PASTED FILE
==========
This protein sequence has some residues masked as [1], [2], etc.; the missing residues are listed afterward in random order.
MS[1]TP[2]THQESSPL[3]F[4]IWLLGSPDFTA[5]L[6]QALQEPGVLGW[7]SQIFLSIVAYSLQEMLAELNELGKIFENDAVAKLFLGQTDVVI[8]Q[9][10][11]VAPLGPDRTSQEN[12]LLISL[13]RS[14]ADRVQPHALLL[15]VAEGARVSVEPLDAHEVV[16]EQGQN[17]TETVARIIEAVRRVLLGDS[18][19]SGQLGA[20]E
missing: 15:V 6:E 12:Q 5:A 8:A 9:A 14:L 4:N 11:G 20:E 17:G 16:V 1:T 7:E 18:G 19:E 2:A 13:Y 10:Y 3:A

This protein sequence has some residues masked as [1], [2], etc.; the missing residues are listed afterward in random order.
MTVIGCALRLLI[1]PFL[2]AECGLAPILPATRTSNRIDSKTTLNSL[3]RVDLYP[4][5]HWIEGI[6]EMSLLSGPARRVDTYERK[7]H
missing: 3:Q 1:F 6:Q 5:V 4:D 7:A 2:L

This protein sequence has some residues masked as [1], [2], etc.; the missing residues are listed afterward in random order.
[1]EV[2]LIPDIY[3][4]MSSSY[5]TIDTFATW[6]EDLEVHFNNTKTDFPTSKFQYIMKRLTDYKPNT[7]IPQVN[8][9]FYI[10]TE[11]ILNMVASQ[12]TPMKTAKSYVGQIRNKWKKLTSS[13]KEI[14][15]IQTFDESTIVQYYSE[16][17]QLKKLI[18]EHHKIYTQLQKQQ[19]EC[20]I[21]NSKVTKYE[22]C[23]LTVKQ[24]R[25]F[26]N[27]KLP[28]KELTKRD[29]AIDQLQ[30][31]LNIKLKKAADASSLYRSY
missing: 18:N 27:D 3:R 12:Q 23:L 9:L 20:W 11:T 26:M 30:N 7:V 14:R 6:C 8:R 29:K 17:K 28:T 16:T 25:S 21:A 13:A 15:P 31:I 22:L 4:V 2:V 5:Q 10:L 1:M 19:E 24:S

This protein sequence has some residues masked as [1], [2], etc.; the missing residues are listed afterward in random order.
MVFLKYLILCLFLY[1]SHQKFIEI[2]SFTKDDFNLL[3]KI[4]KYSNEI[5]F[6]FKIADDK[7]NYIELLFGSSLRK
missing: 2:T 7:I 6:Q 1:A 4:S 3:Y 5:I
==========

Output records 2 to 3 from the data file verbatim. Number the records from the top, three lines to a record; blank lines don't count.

This protein sequence has some residues masked as [1], [2], etc.; the missing residues are listed afterward in random order.
MTVIGCALRLLI[1]PFL[2]AECGLAPILPATRTSNRIDSKTTLNSL[3]RVDLYP[4][5]HWIEGI[6]EMSLLSGPARRVDTYERK[7]H
missing: 3:Q 1:F 6:Q 5:V 4:D 7:A 2:L

This protein sequence has some residues masked as [1], [2], etc.; the missing residues are listed afterward in random order.
[1]EV[2]LIPDIY[3][4]MSSSY[5]TIDTFATW[6]EDLEVHFNNTKTDFPTSKFQYIMKRLTDYKPNT[7]IPQVN[8][9]FYI[10]TE[11]ILNMVASQ[12]TPMKTAKSYVGQIRNKWKKLTSS[13]KEI[14][15]IQTFDESTIVQYYSE[16][17]QLKKLI[18]EHHKIYTQLQKQQ[19]EC[20]I[21]NSKVTKYE[22]C[23]LTVKQ[24]R[25]F[26]N[27]KLP[28]KELTKRD[29]AIDQLQ[30][31]LNIKLKKAADASSLYRSY
missing: 18:N 27:D 3:R 12:Q 23:L 9:L 20:W 11:T 26:M 30:N 7:V 14:R 6:C 8:R 29:K 17:K 28:T 16:T 25:S 21:A 13:A 15:P 31:I 22:L 4:V 2:V 5:Q 10:L 1:M 19:E 24:S